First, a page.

When calculating milling lines, I must take into account and lay a distance of at least 2 mm between two folded sheets, this distance is needed for the foam that will serve as glue when assembling the structure.

Plasterboard milling is carried out using a conventional router, on which a dust collector is installed connected to the cyclone filter of the vacuum cleaner.

You can read more about making a simple cyclone for a vacuum cleaner here. I must say right away that working with a drywall milling cutter without a vacuum cleaner is a pleasure, the fog of gypsum dust will be decent.

For milling, I use a slot cutter with a 90 degree angle.

Now, the most common of the commercially available cutters is the BOSH brand cutter, but it costs very decently, therefore, if you search, you can find analogues that will cost you much cheaper.

When buying a cutter, be sure to take into account its height and diameter, for example, my Chinese one - has an outer diameter of 31.7 mm with a working height of 16 mm.

When milling gypsum boards, it is important to perform the milling depth clearly to the bottom paper layer. Otherwise, the gypsum board can fold into an angle not at 90 degrees, but a little more.

Therefore, if the cutter is used only on drywall, it is much easier, in such a situation, to cut off the lower part of the cutter by 1 mm, due to which, when bending the gypsum board by milling, an ideal angle of 90 will be obtained. The main thing when trimming the cutter tip is not to overdo it and not remove excess.

To set the depth of the cutter protrusion so that it does not damage the bottom layer of paper, I set the cutter on two pieces of gypsum board located along the edges of the cutter base, and to subtract the thickness of the paper, I put a square metal ruler under the cutter.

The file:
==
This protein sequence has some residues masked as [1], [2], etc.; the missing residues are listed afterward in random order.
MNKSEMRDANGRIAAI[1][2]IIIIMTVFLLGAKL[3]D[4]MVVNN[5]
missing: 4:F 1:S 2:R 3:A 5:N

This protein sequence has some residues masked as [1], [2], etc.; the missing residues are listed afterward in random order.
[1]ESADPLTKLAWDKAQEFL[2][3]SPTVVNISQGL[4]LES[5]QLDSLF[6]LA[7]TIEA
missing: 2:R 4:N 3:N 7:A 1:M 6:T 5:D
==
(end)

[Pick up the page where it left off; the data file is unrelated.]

It is advisable to place the blank for milling on a comfortable and solid base, so that the sheet does not bend and is securely fixed.

According to the markings outlined in advance, I install a wide metal profile, which will be a guide for the router.

I fix an improvised guide from a metal profile at the edges with clamps, so that the profile does not bend, I fix it in the middle with a self-tapping screw to the gypsum board sheet.

I make a groove, passing through it with a cutter in several passes. I try to move the milling cutter smoothly and without jerks. Gradually moving the guide, I make the required number of grooves.

After all the grooves are made, I remove dust from them, thoroughly cleaning them with a brush and a vacuum cleaner.

After cleaning from dust, I make a test folding of the box and making sure that the box folds accurately, I thoroughly prime all parts not covered with paper.

The primer is a very important point, you should not neglect it, since a non-primed and dusty gypsum surface will not provide normal adhesion and subsequent proper connection of parts to polyurethane foam.

After the soil has dried, using a gun with polyurethane foam, I fill the milled grooves and future mating points of the GKL parts covered with paper.

When gluing parts of the box, I use only low secondary expansion foam, since highly expanding foam can spoil everything and deform the structure.

Immediately, after applying the foam, I fold the box along the milled grooves, make sure that all the parts are in place, and fix them with clamps.

After the foam dries, I cut it off with a wallpaper knife, while trying not to cut through the drywall paper.

The connection of the milled parts of the drywall to the polyurethane foam is a convenient technique, such a connection, provided that the parts to be joined are properly adhered, holds quite securely, and even a small effort will be required when trying to break the connected parts.

Now the box is ready for installation on the ceiling, about the installation of gypsum board, and other stages of creating the ceiling.